I posted this on USENET in March 1994. Edited here for brevity and to remove the references to ancient games nobody has heard of. I still think the list holds, 15 years later.
As a genaralisation, here are some thoughts on how to write a game
people will play.
- Don’t offer a ‘canned’ reward, like pretty graphics that you only see when you win. If possible don’t offer a winning condition at all.
- Don’t ask the player to go through a long and tedious sequence of actions ad infinitum until they get it absolutely right.
- Do give the impression that the player is accumulating something of value in the virual world of the game (experience, health, armor, spells, guns, rank, territory…)
- Do encourage fantasy. All games except the abstract ones (Tetris) have a strong escapist element. Think of an escapist setting (dragons, space, racing), then hire a good artist to paint the graphics and a good writer to write the text. Make the player want to imagine being in the game. This is where the reward from seeing deeper into the game world is derived. Only add amazing graphics and sound if they enhance the realism of this fantasy.
- Do be fair, if what you build is fundamentally a test of skill. Make sure the action is responsive and precise. Generate events randomly, so that problems have to be solved and not rehearsed, but without gross variation of difficulty. People play such games to test themselves, possibly against others. They will go on forever to correct their mistakes but not if the imperfections of the program deny them this reward.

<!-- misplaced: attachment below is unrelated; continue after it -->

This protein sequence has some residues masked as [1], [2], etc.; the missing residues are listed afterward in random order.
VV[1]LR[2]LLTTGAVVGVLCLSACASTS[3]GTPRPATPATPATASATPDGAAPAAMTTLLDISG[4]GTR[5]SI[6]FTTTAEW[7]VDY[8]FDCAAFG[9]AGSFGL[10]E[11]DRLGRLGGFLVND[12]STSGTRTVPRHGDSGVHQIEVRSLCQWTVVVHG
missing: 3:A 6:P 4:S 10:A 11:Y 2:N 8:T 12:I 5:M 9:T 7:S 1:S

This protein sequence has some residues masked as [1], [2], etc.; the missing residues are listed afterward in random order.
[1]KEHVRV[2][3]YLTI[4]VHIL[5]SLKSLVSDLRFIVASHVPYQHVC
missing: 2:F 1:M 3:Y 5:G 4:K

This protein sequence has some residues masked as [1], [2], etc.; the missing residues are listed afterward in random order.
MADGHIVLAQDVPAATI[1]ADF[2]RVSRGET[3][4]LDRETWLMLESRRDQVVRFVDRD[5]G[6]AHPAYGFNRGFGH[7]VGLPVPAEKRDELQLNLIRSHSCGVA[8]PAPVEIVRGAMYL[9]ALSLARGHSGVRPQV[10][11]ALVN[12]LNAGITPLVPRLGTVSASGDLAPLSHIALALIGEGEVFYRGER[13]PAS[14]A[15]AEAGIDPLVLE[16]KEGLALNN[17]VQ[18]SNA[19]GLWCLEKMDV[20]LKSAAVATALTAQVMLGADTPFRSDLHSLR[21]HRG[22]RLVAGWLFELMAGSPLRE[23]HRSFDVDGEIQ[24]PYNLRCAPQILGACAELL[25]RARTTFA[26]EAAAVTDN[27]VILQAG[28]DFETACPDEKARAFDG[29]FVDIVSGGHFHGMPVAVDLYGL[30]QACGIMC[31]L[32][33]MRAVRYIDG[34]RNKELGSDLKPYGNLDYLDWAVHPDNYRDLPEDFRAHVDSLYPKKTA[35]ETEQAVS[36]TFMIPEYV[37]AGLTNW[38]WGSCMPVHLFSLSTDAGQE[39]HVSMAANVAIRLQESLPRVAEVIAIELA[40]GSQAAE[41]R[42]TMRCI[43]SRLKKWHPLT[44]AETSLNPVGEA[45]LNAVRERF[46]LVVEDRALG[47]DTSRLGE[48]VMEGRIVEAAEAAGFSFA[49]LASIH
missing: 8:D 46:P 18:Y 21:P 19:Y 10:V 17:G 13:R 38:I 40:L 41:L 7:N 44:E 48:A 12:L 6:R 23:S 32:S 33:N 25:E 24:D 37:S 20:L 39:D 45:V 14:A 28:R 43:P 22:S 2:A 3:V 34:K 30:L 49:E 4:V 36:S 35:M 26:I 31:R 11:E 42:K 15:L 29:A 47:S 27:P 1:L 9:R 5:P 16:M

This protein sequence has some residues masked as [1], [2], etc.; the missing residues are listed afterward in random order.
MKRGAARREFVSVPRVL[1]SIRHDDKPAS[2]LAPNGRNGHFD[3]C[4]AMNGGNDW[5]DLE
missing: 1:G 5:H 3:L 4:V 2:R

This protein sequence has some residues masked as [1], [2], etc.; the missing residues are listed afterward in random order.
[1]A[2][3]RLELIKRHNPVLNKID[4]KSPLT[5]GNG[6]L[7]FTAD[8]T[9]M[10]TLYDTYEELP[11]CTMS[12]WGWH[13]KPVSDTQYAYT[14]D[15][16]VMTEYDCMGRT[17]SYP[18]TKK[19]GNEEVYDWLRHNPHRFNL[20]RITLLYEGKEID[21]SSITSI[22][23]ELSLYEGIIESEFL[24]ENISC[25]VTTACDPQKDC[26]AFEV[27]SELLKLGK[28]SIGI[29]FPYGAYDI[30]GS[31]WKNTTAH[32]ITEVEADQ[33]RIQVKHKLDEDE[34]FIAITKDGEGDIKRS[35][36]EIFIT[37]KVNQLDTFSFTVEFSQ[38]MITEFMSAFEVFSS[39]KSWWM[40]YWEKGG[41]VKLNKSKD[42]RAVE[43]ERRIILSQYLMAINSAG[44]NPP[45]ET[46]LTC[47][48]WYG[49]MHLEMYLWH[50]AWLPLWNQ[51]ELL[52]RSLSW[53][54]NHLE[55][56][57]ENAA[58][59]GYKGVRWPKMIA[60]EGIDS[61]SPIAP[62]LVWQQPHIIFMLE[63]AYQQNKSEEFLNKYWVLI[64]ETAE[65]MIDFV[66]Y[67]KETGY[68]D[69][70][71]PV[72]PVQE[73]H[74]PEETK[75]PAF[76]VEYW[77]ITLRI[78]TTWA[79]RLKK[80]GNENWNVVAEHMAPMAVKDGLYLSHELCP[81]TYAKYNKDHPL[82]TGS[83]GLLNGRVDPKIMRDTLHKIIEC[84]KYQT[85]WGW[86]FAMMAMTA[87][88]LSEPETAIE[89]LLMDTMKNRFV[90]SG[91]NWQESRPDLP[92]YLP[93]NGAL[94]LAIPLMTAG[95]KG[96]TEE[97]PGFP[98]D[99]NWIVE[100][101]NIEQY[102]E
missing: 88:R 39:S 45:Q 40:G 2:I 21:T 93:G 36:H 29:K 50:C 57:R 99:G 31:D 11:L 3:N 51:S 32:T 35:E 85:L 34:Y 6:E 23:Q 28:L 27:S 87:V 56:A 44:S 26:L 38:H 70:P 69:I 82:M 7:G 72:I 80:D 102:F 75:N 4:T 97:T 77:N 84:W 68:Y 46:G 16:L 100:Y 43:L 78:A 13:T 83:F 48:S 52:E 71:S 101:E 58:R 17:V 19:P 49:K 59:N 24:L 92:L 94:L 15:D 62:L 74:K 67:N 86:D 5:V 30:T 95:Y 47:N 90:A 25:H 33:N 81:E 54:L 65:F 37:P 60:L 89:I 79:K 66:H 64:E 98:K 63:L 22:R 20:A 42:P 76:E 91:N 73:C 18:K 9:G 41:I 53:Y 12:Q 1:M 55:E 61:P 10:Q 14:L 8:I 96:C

- Do present challenges that engage people’s natural skills. Fast spatial reasoning, driving, aiming, assesing risk and forming strategies are examples. Doing mental arithmetic, remembering trivia and repeating sequences of key presses are counterexamples.
- Do encourage interaction between human players. Create a culture. Create hype. Have people debate the realative merits oh HA vs SD weapons over the internet. Make sure they hear of all the different theories on where to build your missile turrets. Tell them about the secret passage by the door on the left. People do almost everything for people in life. If they can’t compete head on, let them talk about it. This is by far the most important rule.
- Finally, do be nice to the player. It’s one thing making an addictive game and another a game that people like to play. People will keep playing your game if they are treated with respect. They might still play it but will hate doing it if it’s just long, slow, and addictive.